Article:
If your pet is overweight or obese there are things that can be done to help. Contact your vet to assess your pet’s health and determine what a safe plan of action would be. Begin cutting back on the amount of treats you give your pet, an ear or belly rub is just as good as a food reward. Create a safe exercise plan that gradually increases the amount of exercise your pet receives. Keep track of your pet’s weight loss and be patient. It took time for your pet to pack on the extra pounds, so it will take time for them to safely lose them.

featured in the Athletic issue/April 2016 of Unleash Jax

Dog Days of Summer

Kathleen Godfrey

Dog Days of Summer as featured in The First Coast Register: A First Coast Summer 2015 Edition

        The long, sun-drenched days of summer in Northeast Florida mean adventure and outdoor playtime for many dogs and their human counterparts. Northeast Florida has many state parks, trails, beaches and dog friendly restaurants to enjoy. It is important to keep your canine companion’s comfort and safety in mind when venturing outdoors during the hot summer months.

         It is no great secret that the Florida summer sun is intense for humans, but it can be even more so for dogs. Think about wearing a sweatshirt on a hot midsummer day to get an idea of what it must be like for a dog. Dogs can suffer from heat stroke just like humans. It is important to take precautions to keep them safe and healthy by avoiding the hot midday hours, providing them with shade and fresh water, not leaving them in a hot car, and avoiding intense exercise in direct sunlight during peak hours (10 a.m. – 3 p.m.).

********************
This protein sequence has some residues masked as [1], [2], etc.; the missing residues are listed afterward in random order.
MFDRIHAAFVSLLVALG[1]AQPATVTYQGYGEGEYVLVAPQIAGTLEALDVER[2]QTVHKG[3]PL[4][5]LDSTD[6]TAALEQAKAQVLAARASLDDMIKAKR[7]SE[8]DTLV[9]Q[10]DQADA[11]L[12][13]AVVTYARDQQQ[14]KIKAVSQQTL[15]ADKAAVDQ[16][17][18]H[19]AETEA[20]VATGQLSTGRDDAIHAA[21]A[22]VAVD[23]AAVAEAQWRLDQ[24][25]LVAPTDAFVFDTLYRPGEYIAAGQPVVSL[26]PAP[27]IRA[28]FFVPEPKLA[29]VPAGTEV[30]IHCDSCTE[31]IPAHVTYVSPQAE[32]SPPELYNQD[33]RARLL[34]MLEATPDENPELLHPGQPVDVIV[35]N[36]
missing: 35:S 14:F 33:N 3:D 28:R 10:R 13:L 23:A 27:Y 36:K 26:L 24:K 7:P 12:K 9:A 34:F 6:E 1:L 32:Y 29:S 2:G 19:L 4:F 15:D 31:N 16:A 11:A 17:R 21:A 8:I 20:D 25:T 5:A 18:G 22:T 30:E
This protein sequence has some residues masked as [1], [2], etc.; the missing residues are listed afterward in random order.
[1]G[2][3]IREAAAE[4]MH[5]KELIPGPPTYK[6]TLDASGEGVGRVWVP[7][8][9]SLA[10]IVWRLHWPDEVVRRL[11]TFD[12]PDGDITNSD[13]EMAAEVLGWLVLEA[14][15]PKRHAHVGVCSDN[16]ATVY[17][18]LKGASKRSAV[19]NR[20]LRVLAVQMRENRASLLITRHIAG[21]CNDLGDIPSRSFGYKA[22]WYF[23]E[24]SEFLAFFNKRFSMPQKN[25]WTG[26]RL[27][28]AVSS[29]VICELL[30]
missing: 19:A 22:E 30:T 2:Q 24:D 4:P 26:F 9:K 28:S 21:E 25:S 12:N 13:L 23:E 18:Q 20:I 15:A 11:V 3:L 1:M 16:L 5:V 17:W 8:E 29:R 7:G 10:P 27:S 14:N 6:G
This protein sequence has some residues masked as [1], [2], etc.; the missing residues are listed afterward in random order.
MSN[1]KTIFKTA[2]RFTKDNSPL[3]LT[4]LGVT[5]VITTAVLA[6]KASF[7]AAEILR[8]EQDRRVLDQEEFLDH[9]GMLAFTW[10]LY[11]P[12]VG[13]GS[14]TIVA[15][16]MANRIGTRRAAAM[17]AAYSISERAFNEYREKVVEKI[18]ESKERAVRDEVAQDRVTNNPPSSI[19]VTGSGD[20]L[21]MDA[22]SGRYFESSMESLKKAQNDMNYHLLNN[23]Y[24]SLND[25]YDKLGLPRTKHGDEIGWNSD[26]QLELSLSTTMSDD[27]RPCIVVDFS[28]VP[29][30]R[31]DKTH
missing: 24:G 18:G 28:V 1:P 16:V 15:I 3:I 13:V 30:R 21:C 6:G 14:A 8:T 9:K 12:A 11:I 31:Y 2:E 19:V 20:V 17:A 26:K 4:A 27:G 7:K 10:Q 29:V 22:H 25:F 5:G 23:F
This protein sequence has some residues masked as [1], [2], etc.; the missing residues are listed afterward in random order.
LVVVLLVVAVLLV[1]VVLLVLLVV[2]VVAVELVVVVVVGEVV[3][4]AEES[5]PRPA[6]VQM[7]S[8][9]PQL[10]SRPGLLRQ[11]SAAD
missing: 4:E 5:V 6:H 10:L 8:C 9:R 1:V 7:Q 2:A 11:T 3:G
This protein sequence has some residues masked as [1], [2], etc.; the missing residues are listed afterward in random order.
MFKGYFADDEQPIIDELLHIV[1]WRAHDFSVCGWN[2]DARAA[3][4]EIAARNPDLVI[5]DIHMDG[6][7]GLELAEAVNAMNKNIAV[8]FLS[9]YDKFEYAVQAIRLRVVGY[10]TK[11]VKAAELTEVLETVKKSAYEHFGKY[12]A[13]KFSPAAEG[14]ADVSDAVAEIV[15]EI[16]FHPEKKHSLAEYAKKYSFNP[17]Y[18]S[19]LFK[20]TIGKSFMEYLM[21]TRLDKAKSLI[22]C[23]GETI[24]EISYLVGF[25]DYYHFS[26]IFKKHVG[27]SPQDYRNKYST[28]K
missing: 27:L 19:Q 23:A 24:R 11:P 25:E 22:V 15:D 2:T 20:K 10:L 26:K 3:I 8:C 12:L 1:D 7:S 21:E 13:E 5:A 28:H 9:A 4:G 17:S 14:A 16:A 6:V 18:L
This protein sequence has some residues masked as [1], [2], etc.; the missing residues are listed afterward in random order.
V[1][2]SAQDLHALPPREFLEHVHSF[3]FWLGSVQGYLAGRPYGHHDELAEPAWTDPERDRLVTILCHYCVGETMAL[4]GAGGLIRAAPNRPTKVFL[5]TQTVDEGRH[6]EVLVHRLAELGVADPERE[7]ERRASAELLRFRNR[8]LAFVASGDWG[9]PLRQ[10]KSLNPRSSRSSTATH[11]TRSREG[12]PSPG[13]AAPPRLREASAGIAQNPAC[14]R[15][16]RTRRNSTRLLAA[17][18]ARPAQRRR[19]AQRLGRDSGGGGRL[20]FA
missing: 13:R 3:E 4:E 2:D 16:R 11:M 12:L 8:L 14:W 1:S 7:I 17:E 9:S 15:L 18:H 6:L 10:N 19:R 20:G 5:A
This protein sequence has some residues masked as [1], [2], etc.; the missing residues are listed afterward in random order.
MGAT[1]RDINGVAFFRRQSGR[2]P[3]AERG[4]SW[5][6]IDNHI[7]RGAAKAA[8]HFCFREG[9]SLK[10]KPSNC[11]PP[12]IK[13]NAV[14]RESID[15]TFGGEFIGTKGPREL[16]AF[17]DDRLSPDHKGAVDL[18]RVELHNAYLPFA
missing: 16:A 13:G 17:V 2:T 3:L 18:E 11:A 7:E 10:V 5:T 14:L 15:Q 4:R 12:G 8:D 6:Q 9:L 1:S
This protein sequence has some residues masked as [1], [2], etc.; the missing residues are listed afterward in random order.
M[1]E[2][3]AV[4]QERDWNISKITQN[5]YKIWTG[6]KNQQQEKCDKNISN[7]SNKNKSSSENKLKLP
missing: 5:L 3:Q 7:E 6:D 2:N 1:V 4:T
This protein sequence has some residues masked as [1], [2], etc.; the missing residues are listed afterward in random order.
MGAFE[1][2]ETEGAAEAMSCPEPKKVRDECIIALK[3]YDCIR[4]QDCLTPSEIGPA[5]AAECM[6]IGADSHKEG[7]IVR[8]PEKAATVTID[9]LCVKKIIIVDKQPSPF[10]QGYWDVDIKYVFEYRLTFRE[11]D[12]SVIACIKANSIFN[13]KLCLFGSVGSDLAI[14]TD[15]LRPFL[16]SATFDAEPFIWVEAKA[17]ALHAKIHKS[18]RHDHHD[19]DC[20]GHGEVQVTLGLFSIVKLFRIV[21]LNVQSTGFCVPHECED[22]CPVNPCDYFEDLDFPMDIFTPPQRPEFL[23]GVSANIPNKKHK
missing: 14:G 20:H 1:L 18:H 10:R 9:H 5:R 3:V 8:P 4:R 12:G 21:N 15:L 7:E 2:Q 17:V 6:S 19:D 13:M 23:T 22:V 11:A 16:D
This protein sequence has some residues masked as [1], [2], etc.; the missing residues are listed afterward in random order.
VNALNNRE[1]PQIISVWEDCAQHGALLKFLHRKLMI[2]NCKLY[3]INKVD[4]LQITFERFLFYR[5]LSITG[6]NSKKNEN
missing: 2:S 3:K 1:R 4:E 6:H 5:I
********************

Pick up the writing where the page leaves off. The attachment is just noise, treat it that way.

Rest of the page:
Dogs can become overheated quite quickly in the Florida sun, so educate yourself about what’s safe for them. Darker dogs, overweight dogs, senior dogs, and dogs with heavier coats may overheat more quickly than other dogs. Carry fresh water, know your dog’s limits, and know the signs of heat stroke.

If the pavement or sand it too hot for your feet, it is too hot for your dog’s paws! Think about the discomfort of walking barefoot over hot sand or asphalt… our four legged friends are not immune to this pain. Use your best judgement about when and where to walk or exercise your dog.